Mathematician Anand Kumar has been coaching underprivileged students for IIT-JEE since 2002. The cinematic adaptation of his life, Hrithik Roshan-starrer Super 30, is set to hit theatres on July 12, 2019. Kumar spoke to us about the casting process, why his story needed to be told and what he hopes people take away from it:

This is the third cinematic adaptation of your life – Discovery Channel made an hour-long documentary on you and Yoichi Itoh, chief economist of STB Research Institute, Japan, also made a film on Super 30 for NHK channel – why was making Super 30 then important to you? What are the challenges of telling this story but keeping it fresh?

It’s been quite some time since the Discovery channel put out their documentary. The Japanese film did quite well, I was invited to Tokyo and now I have a good relationship with that country. But this story had not reached the common man. And not via a star. Our film’s writer, Sanjeev Dutta, wanted the film to reach the common man. He worked hard and his efforts have now borne fruit – Hrithik Roshan is starring in it, Vikas Bahl is directing it, it’s about to release. It’s a meaningful story because it’s a story about dreams, about faith. It’s the story of one man’s victory in the face of difficulties. It will inspire people and that’s why it was important and necessary.

You said writer Sanjeev Dutta wrote this story nine years ago but no one was ready to make a film on it. What was the process of getting this made like then?

When he wrote the story, people couldn’t believe that the story of a teacher had become so beloved. Slowly, the facts started coming to light, ‘Super 30’ became more well known, these children went abroad and started working in prominent positions – they became scientists etc in big companies. So then people started realising that if the child of a autowallah, the child of a plastic bag seller, the child of a tea seller had reached such heights, then there had to be something to this. They began to believe the same story they didn’t nine years ago.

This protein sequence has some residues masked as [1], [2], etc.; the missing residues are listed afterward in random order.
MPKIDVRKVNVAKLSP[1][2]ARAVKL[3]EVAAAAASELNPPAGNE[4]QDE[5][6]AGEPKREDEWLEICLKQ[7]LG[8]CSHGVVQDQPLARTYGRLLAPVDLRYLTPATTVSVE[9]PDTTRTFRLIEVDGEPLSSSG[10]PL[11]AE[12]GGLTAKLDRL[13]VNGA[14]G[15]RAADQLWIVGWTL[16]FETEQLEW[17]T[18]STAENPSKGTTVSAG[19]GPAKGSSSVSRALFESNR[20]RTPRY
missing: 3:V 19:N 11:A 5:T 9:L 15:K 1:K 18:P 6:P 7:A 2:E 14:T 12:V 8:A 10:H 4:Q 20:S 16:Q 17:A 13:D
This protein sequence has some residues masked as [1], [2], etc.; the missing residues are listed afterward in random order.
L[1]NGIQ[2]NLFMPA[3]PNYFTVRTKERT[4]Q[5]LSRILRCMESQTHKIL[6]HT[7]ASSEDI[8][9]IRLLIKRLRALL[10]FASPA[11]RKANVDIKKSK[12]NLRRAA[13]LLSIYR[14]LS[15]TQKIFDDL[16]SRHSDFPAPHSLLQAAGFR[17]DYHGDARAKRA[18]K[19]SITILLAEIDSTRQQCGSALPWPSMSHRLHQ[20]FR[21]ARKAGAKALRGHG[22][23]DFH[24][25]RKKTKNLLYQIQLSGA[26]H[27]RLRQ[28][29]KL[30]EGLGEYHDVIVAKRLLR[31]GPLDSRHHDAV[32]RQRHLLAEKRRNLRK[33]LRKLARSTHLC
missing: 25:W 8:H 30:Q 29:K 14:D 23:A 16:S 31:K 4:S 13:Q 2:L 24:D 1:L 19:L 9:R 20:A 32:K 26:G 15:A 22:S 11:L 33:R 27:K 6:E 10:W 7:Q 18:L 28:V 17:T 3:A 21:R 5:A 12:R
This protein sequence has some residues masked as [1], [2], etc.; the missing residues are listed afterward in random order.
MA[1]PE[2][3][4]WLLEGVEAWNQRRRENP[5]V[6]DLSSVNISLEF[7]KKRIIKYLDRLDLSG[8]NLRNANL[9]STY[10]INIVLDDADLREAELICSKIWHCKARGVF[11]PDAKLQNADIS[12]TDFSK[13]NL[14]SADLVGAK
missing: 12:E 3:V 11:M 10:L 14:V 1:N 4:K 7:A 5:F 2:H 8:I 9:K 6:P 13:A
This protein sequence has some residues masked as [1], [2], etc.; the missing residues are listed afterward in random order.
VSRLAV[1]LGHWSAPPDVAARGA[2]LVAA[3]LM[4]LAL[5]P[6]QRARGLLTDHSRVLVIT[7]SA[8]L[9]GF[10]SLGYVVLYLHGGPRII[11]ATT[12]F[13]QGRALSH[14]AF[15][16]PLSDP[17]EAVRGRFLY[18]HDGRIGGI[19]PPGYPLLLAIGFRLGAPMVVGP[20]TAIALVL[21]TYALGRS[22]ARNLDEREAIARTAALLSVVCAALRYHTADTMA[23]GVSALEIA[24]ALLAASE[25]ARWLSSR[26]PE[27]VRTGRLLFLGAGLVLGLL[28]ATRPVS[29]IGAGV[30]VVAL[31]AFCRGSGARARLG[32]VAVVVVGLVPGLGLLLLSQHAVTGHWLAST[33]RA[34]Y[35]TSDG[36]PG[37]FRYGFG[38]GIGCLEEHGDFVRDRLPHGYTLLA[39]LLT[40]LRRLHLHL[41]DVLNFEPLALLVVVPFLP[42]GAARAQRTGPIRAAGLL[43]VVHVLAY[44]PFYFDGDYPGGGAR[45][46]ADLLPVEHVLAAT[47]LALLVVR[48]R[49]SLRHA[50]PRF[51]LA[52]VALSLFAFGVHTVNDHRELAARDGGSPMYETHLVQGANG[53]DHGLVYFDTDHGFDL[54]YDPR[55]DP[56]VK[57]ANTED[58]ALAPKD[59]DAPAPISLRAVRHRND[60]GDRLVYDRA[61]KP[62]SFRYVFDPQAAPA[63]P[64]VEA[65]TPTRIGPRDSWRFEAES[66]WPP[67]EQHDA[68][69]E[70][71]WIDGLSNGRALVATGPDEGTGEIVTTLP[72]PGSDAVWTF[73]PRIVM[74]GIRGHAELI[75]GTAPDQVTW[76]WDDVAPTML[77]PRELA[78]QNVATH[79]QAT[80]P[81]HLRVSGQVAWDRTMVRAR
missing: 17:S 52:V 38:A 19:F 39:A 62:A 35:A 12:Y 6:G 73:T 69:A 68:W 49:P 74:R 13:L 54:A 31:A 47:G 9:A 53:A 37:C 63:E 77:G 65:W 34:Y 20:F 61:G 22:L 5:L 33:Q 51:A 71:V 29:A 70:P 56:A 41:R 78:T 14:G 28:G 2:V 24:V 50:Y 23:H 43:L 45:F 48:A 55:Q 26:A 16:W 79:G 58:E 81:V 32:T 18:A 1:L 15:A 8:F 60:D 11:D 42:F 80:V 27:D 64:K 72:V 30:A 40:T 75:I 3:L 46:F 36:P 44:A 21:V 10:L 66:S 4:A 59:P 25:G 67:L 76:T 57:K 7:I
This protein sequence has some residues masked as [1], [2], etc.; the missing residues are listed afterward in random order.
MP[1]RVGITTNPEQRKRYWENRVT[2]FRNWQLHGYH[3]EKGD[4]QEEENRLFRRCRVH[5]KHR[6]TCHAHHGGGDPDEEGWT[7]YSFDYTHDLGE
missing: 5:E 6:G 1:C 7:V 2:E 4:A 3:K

Many people said, ‘Hrithik looks like a Greek God, he’s handsome but you look like a ‘dehati’. How will this work?’ But when I spoke to him, I saw his dedication

How involved were you with the script – you said the makers had to change it 13 times because of you. Did you take an interest in casting choices?

I wanted the story to be both authentic and interesting but not too filmi. So there’s not much that has been changed. I’d say it’s been improved upon 13 times. And my family and friends are very happy with it. I believe that the film will do well. During the casting process with the director and producers, many people said, ‘Hrithik looks like a Greek God, he’s handsome but you look like a ‘dehati’. How will this work?’ But when I spoke to him, I saw his dedication. He said he would work for a year, lose his muscles, lose some weight and learn the language. That’s when I knew he would do a good job and the whole team welcomed him on board happily.

Given the reach of cinema, what do you hope people take away from your story?

I know that this film will reach a lot of people. I hope people realise that this is the story of a man who fought against the odds to work for those 30 children. I hope teachers working all over the world get love and strength through this movie. I hope underprivileged children begin hoping that if they too work hard, no matter how difficult it seems, they will surely be successful. Privileged children will see that if underprivileged children are doing so well, they too should work hard. This story will inspire a lot of people.

Subscribe now to our newsletter